Three per cent of GDP on Defence would make the UK the biggest Defence spender in Europe by far, with Greece in second at 2.4 per cent of GDP
A NEW parliamentary report published today by the House of Commons Defence Select Committee has called for a significant hike in funding at a cost of £20 billion per year, a figure described as “staggering” by the SNP’s CND convenor, Bill Ramsay.
Ramsay told CommonSpace that the call for an increase in Defence expenditure to three per cent of GDP was about “military expansionism”, and said all Scottish MPs must oppose it.
“The sums involved are staggering, proportionately much more, for instance, than Prime Minster May’s expenditure plans for the NHS,” Ramsay said.
On Sunday [17 June] May announced plans to increase NHS spending by an extra £20bn from 2023, the same proposed figure the select committee report advocated for the Ministry of Defence, a department which is a much smaller part of the annual budget than the NHS.
Ramsay added: “It’s a plea from the members of the Westminster Defence Select Committee to make Britain militarily great again and the military expansionism it promotes should be opposed tooth and nail by every Scottish Westminster politician.”
The ‘Beyond 2 Per Cent’ report, published today [18 June], criticises the “failure to sustain the military on a sustainable basis,” and particularly the lack of sufficient personnel and equipment.
Currently spending sits at just above 2 per cent of GDP but the Commons Defence Committee said this should rise to 3 per cent to fill “black holes” in MoD finances and counter the threat posed by states like Russia. The committee believed a lack of vehicle-mounted anti-tank weaponry leaves them vulnerable to being “outgunned” by the Russian state in any future conflict.
The Defence Select Committee report also called for greater anti-submarine warfare capability and a Royal Navy carrier group able to protect the Queen Elizabeth-class aircraft carriers.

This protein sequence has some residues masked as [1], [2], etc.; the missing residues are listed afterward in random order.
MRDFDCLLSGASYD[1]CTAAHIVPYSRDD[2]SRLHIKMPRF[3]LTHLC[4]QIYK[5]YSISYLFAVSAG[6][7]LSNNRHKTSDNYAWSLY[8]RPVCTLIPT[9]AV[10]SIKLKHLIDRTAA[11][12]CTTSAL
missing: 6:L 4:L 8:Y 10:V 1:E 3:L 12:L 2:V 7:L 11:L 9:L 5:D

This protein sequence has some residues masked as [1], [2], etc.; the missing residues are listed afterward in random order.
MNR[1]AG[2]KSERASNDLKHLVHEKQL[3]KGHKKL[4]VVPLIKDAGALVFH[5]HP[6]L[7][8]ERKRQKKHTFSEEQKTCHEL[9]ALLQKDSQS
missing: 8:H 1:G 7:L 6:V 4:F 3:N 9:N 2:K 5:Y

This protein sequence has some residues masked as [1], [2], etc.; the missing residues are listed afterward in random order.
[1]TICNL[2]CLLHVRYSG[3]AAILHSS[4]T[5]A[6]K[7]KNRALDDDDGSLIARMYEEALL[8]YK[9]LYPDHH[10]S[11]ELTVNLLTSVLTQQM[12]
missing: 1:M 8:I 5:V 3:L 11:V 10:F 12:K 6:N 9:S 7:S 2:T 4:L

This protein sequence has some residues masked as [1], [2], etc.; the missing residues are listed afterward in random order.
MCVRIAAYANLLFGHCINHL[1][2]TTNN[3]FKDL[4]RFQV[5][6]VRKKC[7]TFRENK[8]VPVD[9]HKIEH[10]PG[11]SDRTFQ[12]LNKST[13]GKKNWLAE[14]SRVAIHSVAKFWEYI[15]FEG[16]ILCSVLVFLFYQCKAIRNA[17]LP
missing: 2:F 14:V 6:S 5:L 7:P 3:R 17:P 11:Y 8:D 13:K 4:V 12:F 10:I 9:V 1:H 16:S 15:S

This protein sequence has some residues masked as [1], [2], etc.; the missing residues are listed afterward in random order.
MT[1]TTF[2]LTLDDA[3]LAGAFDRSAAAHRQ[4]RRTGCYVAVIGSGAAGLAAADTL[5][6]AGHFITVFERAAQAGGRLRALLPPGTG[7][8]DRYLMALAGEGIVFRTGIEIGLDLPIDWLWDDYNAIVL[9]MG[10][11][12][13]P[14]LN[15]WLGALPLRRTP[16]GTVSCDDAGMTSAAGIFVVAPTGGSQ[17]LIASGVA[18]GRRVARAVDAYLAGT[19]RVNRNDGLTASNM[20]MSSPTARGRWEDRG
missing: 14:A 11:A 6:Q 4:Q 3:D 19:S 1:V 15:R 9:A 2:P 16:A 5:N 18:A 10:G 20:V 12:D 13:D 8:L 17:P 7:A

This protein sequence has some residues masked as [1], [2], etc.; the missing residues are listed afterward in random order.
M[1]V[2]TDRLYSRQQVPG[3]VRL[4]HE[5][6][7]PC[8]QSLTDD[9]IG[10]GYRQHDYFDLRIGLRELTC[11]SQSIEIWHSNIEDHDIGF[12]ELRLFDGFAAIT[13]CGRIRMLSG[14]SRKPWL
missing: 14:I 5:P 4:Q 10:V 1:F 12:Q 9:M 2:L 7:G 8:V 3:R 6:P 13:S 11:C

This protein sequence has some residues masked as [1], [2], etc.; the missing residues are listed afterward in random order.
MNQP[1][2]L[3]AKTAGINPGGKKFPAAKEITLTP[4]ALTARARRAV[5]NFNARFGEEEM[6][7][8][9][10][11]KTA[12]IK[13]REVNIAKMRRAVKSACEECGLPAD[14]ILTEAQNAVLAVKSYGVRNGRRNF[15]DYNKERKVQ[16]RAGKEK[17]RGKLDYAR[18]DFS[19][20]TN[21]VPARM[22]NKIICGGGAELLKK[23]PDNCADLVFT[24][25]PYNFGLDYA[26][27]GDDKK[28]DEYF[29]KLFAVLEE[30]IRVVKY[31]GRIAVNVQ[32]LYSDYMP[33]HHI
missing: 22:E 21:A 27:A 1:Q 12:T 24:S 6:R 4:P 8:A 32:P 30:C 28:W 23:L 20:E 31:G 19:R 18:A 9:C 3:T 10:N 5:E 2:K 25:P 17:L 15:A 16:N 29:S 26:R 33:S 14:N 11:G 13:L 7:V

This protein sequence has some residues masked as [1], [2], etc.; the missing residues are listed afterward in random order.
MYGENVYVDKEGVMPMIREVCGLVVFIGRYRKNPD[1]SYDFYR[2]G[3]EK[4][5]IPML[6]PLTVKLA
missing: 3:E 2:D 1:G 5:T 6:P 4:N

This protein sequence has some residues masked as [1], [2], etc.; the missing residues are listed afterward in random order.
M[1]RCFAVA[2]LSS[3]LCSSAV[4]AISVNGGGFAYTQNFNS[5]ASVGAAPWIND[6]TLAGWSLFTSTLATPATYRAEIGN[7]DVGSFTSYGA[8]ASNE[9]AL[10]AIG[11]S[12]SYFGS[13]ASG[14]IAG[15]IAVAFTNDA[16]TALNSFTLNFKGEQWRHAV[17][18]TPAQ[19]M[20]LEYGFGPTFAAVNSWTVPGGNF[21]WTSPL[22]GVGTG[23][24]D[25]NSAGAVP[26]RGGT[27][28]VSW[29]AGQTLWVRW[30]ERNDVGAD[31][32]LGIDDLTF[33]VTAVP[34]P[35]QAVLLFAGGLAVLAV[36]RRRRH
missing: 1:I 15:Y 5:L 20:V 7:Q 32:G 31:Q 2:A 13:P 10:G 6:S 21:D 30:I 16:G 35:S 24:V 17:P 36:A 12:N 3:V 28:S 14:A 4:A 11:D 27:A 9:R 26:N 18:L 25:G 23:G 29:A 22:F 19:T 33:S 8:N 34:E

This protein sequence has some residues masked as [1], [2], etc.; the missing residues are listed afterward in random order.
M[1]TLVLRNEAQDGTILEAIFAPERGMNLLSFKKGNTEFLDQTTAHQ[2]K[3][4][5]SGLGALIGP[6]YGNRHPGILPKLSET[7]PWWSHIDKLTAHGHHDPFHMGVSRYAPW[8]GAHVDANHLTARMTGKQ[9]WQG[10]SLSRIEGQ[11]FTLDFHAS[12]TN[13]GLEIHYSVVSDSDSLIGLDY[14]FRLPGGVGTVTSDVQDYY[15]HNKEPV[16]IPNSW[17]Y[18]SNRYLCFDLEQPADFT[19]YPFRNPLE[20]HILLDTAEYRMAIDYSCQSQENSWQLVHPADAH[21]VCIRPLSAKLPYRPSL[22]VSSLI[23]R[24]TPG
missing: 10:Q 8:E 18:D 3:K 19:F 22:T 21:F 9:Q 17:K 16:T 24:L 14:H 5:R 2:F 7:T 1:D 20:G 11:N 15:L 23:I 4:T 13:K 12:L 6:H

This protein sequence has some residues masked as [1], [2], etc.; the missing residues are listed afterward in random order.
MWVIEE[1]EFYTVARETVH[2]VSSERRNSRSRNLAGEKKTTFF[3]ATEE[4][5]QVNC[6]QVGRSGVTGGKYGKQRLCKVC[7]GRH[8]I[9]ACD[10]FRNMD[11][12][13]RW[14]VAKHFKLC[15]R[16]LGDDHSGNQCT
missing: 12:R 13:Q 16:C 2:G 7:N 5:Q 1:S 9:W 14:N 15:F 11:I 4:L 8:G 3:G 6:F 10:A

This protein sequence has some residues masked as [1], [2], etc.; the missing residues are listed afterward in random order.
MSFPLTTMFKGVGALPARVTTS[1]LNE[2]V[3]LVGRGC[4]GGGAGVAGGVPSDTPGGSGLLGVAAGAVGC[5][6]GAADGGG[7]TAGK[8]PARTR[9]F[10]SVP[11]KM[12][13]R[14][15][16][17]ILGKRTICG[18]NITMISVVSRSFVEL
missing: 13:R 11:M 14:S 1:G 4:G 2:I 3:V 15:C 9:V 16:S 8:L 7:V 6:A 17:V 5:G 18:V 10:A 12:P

The call for higher Defence spending follows on from demands by the United States last year that other North Atlantic Treaty Organisation (NATO) member countries start paying more on defence, otherwise the US may consider their own commitment to the alliance.
As of 2016 figures, only five of the treaty’s 28 members met the alliance goal of spending 2 per cent of their GDP on defence. Those countries are the US (3.61), Greece (2.38), Britain (2.21), Estonia (2.16) and Poland (2.0). However, the likes of Italy, Germany and Spain are sitting around the 1 per cent mark.
The US defence secretary, Jim Mattis, visited NATO’s Brussels headquarters in February last year and warned: “America will meet its responsibilities, but if your countries do not want to see America moderate its commitment to the alliance, each of your capitals needs to show your support for our common defence.”
Almost all of the NATO member states marginally increased their spending in 2017 but, ahead of US President Donald Trump’s visit on 13 July, the increases proposed in the defence select committee report would be far in advance of European neighbours, with Greece currently the highest Defence spender at 2.4 per cent of GDP. The US spends 3.6 per cent of its GDP on Defence.
There has been a ratcheting up of tension between the UK and Russia following the poisoning of Sergei and Yulia Skripal. In the immediate aftermath, prime minister Theresa May placed economic sanctions on Russia and expelled 23 of 58 Russian diplomats.
Martin Docherty-Hughes MP, SNP member of the Defence Select Committee, did not challenge the proposed increase in spending on Defence, but said the report showed up UK Government incompetence on Defence issues, which he described as “a culture of chaos”.
Docherty-Hughes stated: “It is clear from the evidence the Defence Select Committee has seen that the £20billion black hole in the Ministry of Defence budget is the result of a culture of chaos, which has seen procurement decisions made without any regard as to how they would be fully funded.
“The Defence Committee report also adds to the weight of evidence that the out of control Trident budget is putting an unbearable strain on the conventional defence budget, which always loses out when ever more money is needed for nuclear weapons. We must prioritise our conventional defence forces, and ensure they have the equipment and support they need to do their job.”
Keith Brown, the Scottish Government’s economy secretary, said the report underlines “significant financial pressures” on the armed forces and said he would ask UK ministers for assurances about spending in Scotland at a meeting this week.
“Scotland has previously suffered brutal cuts to both military personnel and bases, with a further eight defence sites due for closure under MoD’s ill-conceived basing plans. I have repeatedly called on the Secretary of State for Defence to ensure that the on-going Modernising Defence Programme (MDP) will not result in further cuts in Scotland and that previous promises to base 12,500 regular armed forces personnel in Scotland by 2020 be honoured.”‘
Picture courtesy of Defence Images